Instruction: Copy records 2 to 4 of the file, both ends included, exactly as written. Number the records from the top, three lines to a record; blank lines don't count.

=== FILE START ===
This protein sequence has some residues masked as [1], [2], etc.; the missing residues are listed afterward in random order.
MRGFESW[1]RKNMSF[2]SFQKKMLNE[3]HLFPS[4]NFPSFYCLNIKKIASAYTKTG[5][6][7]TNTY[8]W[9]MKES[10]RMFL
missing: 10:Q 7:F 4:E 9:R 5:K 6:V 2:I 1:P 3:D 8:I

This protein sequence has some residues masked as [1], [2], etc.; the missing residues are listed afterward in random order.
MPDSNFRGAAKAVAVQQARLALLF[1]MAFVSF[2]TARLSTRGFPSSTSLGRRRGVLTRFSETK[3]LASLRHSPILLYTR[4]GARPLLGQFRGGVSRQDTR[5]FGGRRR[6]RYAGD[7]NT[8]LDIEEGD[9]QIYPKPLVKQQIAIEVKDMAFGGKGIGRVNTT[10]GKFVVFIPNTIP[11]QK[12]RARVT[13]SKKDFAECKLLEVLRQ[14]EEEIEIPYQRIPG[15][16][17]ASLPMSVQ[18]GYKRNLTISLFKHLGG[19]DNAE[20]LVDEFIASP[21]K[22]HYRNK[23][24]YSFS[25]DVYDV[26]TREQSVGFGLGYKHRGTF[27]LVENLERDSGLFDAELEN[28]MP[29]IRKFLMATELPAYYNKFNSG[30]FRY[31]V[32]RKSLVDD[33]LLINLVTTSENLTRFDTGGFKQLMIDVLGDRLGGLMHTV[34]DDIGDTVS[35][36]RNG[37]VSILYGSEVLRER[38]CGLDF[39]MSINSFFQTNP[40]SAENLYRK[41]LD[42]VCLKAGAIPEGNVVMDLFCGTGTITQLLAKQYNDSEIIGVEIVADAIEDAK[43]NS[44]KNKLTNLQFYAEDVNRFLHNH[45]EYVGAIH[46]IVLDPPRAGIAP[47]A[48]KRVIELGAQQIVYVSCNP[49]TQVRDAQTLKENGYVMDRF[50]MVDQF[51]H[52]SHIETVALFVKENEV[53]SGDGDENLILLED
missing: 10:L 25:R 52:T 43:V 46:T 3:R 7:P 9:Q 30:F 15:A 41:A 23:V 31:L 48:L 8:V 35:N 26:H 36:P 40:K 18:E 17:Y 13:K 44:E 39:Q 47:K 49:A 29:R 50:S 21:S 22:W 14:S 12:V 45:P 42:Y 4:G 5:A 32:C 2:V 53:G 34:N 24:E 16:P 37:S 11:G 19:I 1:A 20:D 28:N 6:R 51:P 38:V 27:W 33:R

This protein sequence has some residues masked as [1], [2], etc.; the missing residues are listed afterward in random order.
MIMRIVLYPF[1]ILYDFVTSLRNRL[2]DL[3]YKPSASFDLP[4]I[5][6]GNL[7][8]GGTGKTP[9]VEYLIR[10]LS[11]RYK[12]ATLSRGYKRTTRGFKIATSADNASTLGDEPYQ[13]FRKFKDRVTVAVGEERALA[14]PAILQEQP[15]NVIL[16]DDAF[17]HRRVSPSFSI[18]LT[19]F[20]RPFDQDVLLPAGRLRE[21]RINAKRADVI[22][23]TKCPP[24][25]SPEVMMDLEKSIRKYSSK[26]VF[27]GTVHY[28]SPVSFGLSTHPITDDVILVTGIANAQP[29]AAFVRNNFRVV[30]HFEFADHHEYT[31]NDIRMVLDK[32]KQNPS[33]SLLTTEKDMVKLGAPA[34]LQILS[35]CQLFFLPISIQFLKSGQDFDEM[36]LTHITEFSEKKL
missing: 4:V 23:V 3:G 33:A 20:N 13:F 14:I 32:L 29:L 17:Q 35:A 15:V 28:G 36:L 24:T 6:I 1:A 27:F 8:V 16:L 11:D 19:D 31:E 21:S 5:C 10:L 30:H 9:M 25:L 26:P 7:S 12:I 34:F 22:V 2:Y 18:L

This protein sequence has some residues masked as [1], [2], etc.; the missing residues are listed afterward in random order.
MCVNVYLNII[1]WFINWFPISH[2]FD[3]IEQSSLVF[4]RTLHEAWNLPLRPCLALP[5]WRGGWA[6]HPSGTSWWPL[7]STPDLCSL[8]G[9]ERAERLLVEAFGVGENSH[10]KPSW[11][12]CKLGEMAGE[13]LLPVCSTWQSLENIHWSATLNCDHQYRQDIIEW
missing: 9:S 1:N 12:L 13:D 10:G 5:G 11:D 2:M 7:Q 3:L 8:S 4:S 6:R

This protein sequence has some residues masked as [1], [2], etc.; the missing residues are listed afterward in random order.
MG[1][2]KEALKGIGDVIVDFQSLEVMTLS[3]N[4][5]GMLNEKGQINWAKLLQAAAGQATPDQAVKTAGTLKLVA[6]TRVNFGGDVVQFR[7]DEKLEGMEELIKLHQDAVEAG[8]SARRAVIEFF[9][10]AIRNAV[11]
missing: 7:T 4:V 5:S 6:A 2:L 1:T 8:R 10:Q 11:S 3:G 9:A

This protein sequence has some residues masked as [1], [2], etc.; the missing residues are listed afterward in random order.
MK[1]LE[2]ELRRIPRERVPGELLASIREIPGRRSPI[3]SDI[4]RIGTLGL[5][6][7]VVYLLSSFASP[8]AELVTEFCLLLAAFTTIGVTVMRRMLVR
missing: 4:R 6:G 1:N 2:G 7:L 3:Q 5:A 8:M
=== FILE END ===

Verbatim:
This protein sequence has some residues masked as [1], [2], etc.; the missing residues are listed afterward in random order.
MPDSNFRGAAKAVAVQQARLALLF[1]MAFVSF[2]TARLSTRGFPSSTSLGRRRGVLTRFSETK[3]LASLRHSPILLYTR[4]GARPLLGQFRGGVSRQDTR[5]FGGRRR[6]RYAGD[7]NT[8]LDIEEGD[9]QIYPKPLVKQQIAIEVKDMAFGGKGIGRVNTT[10]GKFVVFIPNTIP[11]QK[12]RARVT[13]SKKDFAECKLLEVLRQ[14]EEEIEIPYQRIPG[15][16][17]ASLPMSVQ[18]GYKRNLTISLFKHLGG[19]DNAE[20]LVDEFIASP[21]K[22]HYRNK[23][24]YSFS[25]DVYDV[26]TREQSVGFGLGYKHRGTF[27]LVENLERDSGLFDAELEN[28]MP[29]IRKFLMATELPAYYNKFNSG[30]FRY[31]V[32]RKSLVDD[33]LLINLVTTSENLTRFDTGGFKQLMIDVLGDRLGGLMHTV[34]DDIGDTVS[35][36]RNG[37]VSILYGSEVLRER[38]CGLDF[39]MSINSFFQTNP[40]SAENLYRK[41]LD[42]VCLKAGAIPEGNVVMDLFCGTGTITQLLAKQYNDSEIIGVEIVADAIEDAK[43]NS[44]KNKLTNLQFYAEDVNRFLHNH[45]EYVGAIH[46]IVLDPPRAGIAP[47]A[48]KRVIELGAQQIVYVSCNP[49]TQVRDAQTLKENGYVMDRF[50]MVDQF[51]H[52]SHIETVALFVKENEV[53]SGDGDENLILLED
missing: 10:L 25:R 52:T 43:V 46:T 3:R 7:P 9:Q 30:F 15:A 41:A 23:V 31:L 48:L 8:V 35:N 26:H 36:P 40:K 18:E 17:Y 13:K 44:E 39:Q 47:K 49:A 29:R 50:S 21:S 22:W 14:S 12:V 45:P 42:Y 4:G 5:A 32:C 2:V 53:G 34:N 24:E 16:P 37:S 11:G 19:I 1:A 20:D 28:N 6:R 51:P 38:V 27:W 33:R

This protein sequence has some residues masked as [1], [2], etc.; the missing residues are listed afterward in random order.
MIMRIVLYPF[1]ILYDFVTSLRNRL[2]DL[3]YKPSASFDLP[4]I[5][6]GNL[7][8]GGTGKTP[9]VEYLIR[10]LS[11]RYK[12]ATLSRGYKRTTRGFKIATSADNASTLGDEPYQ[13]FRKFKDRVTVAVGEERALA[14]PAILQEQP[15]NVIL[16]DDAF[17]HRRVSPSFSI[18]LT[19]F[20]RPFDQDVLLPAGRLRE[21]RINAKRADVI[22][23]TKCPP[24][25]SPEVMMDLEKSIRKYSSK[26]VF[27]GTVHY[28]SPVSFGLSTHPITDDVILVTGIANAQP[29]AAFVRNNFRVV[30]HFEFADHHEYT[31]NDIRMVLDK[32]KQNPS[33]SLLTTEKDMVKLGAPA[34]LQILS[35]CQLFFLPISIQFLKSGQDFDEM[36]LTHITEFSEKKL
missing: 4:V 23:V 3:G 33:A 20:N 13:F 14:I 32:L 29:L 17:Q 35:A 15:V 28:G 36:L 24:T 6:I 1:A 27:F 8:V 16:L 11:D 19:D 31:E 21:S 5:C 10:L 30:H 9:M 25:L 26:P 7:S 12:I 34:F 22:V 2:Y 18:L

This protein sequence has some residues masked as [1], [2], etc.; the missing residues are listed afterward in random order.
MCVNVYLNII[1]WFINWFPISH[2]FD[3]IEQSSLVF[4]RTLHEAWNLPLRPCLALP[5]WRGGWA[6]HPSGTSWWPL[7]STPDLCSL[8]G[9]ERAERLLVEAFGVGENSH[10]KPSW[11][12]CKLGEMAGE[13]LLPVCSTWQSLENIHWSATLNCDHQYRQDIIEW
missing: 9:S 1:N 12:L 13:D 10:G 5:G 11:D 2:M 7:Q 3:L 8:S 4:S 6:R